2,200 Indians die every day from tobacco use

October 2, 2008 | By | Reply More
India imposes ban on smoking in public places

India imposes ban on smoking in public places

India on Thursday imposed a countrywide ban on smoking in public spaces in its fight against tobacco use, which a medical study warned would claim 1 million lives in the country each year from 2010.

The ban, aimed at the country’s 120 million smokers, has received a good response from people across the country,  Health Minister Anbumani Ramadoss asserted in the southern city of Chennai.

“It is a continuous process, … and the message will go across through repeated awareness campaigns by the government and the media,” Ramadoss, a tireless anti-smoking campaigner, told reporters.

India has had laws against smoking in public places in place for some time, but they have not been enforced strictly.

The new order bars smoking in hotels, eateries, cafes, pubs, bars, discotheques, offices, airports, railway stations, bus stops, shopping malls and parks. People can continue to smoke in private homes and open spaces.

Britain, France, Ireland and Thailand are among the countries that already have similar bans in place.

The fine for violating India’s order is 200 rupees (4.29 dollars), but health authorities said higher fines of up to 25 dollars were being contemplated.

The new Smoking in Public Places Rules 2008 came into force on the anniversary of the birth of independence hero Mahatma Gandhi, who was known for his ascetic habits.

Citing a survey that found that 52 per cent of children took up smoking after watching film stars lighting up on the screen, Ramadoss appealed to Bollywood celebrities not to encourage smoking.

‘’People look up to celebrities and follow them,” the minister said. “Our popular film star Rajnikanth has stopped smoking in movies. Other stars should also set an example.”

Besides the police, government officers; inspectors of central excise, sales tax, transport and health departments; and principals of schools have been given powers to fine violators on their respective premises.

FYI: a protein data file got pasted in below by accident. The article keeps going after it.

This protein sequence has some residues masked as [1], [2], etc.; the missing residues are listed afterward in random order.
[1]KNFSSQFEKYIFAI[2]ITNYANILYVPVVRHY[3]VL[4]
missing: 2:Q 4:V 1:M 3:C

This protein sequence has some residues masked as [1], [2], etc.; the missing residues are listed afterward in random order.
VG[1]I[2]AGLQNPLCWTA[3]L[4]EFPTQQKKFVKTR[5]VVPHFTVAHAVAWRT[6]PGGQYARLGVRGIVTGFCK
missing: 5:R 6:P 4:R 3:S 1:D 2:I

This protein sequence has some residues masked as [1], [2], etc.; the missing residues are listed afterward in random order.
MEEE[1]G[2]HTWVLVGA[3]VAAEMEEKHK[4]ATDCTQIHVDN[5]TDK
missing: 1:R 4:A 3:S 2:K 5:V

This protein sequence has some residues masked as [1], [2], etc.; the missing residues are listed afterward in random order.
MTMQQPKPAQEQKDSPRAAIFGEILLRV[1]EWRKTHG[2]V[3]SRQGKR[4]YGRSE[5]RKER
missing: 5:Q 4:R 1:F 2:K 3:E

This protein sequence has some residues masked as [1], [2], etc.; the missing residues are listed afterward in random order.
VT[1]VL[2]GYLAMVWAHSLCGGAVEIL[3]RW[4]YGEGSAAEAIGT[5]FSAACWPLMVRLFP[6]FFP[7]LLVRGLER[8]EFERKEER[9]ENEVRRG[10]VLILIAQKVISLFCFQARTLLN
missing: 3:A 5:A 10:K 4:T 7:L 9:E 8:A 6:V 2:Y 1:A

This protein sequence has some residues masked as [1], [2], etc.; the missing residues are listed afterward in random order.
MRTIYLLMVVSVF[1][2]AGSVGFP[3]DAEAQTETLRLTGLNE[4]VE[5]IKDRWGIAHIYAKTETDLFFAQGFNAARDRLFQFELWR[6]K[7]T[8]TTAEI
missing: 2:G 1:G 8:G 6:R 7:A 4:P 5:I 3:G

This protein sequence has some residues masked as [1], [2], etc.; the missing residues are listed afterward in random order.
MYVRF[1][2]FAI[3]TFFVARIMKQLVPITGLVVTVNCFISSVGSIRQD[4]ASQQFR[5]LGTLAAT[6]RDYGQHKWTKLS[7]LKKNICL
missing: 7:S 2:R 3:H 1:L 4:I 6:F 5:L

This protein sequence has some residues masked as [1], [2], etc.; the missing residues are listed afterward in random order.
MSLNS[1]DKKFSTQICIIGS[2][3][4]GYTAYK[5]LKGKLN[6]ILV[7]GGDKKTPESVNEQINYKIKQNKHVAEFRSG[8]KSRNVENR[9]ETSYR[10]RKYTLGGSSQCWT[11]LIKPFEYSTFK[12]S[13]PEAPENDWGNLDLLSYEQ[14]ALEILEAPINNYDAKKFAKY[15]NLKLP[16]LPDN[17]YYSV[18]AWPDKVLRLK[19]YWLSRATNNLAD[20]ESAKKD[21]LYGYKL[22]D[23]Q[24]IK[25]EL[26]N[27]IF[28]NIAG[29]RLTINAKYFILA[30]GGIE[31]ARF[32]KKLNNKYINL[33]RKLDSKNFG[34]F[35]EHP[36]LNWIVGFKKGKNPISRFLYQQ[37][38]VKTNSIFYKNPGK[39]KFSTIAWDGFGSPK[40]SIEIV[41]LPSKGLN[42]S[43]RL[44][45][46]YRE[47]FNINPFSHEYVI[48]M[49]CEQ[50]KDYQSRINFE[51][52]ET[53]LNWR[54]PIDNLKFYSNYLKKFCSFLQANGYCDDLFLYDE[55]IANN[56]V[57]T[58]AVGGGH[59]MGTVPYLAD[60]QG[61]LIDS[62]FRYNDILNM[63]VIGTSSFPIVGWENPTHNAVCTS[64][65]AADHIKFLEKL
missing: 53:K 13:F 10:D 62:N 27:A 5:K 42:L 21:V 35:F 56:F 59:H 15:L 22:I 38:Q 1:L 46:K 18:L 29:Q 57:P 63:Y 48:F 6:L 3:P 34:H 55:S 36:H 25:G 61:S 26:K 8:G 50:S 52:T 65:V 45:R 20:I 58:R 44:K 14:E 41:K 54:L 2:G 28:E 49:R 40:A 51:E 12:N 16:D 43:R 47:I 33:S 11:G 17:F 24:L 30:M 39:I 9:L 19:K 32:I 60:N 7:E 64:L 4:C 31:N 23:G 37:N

Officials acknowledged that enforcement might not be easy.

Despite Ramadoss’ assertion that the law has been well-received, many smokers were incensed by it and opposed the move.

“This is a senseless and draconian ban,” Rajiv Kumar, a software engineer, told the PTI news agency. “When you are stressed during work, you just want to de-stress yourself. Now, you have no other option.”

Pub and restaurant owners also said they felt the government rushed the measure without giving them enough time to arrange space for “smoking zones.”

India is the third-largest tobacco producer and consumer in the world after China and the United States.

According to a Health Ministry release, more than 2,200 Indians die every day from tobacco use. They are at risk from cardiovascular diseases like heart attacks, strokes and cancer.

A recent study by a team of doctors from India, Canada and Britain showed that tobacco smoking would kill 1 million people annually beginning in 2010.

Saying India is in the midst of a “catastrophic epidemic of smoking deaths,” the doctors warned that nearly 70 per cent of the million deaths would take place among smokers in their prime.

The research, which is the most comprehensive study on smoking in India in recent years, said that by 2010, one in every 10 deaths in India would be caused by smoking.

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Category: Opinion, Photo Gallery, South Asia

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